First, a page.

- We know how a word is spoken can affect its meaning. So can how it’s typed,” said cognitive scientist Kyle Jasmin of the University of College London, co-author of a study about the so-called “QWERTY effect” in Psychonomic Bulletin and Review.
With a bit of Google News sleuthing, supplemented by a trip to the Lexis-Nexis archive, it appears that the term “blood libel,” pre-Palin, was adopted by some conservative commentators in the immediate aftermath of the Tucson assassination attempt.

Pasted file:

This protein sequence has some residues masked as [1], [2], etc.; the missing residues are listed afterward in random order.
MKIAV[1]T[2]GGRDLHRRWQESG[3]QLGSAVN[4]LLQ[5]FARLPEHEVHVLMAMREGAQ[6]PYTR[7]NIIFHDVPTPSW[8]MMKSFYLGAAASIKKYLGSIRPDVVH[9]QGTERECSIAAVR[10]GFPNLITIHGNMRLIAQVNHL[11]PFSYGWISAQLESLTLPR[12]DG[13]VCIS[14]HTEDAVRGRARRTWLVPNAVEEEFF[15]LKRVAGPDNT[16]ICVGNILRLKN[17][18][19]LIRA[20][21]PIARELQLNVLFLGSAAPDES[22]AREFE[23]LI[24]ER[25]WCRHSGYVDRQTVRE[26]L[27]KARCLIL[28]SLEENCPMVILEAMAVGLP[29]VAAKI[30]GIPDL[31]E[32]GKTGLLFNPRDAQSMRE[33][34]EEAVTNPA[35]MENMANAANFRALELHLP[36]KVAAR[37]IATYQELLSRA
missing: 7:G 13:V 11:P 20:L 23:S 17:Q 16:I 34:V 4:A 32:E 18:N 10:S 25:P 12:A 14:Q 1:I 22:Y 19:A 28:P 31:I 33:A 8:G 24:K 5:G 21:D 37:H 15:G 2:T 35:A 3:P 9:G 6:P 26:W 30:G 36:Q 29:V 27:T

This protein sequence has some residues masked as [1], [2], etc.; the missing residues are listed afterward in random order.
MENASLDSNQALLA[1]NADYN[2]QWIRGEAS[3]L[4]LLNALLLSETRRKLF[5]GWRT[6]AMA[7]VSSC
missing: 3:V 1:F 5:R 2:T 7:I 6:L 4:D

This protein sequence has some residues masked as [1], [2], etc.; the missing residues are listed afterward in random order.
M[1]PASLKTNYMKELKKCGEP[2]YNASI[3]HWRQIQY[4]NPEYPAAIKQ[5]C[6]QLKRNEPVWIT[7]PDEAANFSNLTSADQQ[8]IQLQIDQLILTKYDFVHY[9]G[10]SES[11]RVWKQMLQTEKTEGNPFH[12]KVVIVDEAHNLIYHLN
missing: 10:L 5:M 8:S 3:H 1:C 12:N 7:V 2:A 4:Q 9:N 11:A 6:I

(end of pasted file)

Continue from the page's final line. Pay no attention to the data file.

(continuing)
Recommended reading for how language spreads online, in terms of current events.
I mean, in the case of refudiate, tweet - a Twitter tweet was the way in which that word got out into circulation. And Sarah Palin, of course, has access some more powerful means, including television and radio, but it also is possible for somebody who simply comes up with a clever term, who wants to put it out into the world, that person can do it.
Jonathon Keats in How Science and Technology Influence Language : NPR
Got to get my hands on Keats’ book, “Virtual Words: Language on the Edge of Science and Technology.”
Maybe Santa brought it…